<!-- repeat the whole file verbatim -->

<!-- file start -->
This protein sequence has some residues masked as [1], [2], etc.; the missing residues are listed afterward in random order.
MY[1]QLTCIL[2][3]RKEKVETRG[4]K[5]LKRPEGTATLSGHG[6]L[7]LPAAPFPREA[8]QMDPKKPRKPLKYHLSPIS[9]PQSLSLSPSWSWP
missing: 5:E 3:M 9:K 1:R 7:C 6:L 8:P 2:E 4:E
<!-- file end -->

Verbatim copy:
This protein sequence has some residues masked as [1], [2], etc.; the missing residues are listed afterward in random order.
MY[1]QLTCIL[2][3]RKEKVETRG[4]K[5]LKRPEGTATLSGHG[6]L[7]LPAAPFPREA[8]QMDPKKPRKPLKYHLSPIS[9]PQSLSLSPSWSWP
missing: 5:E 3:M 9:K 1:R 7:C 6:L 8:P 2:E 4:E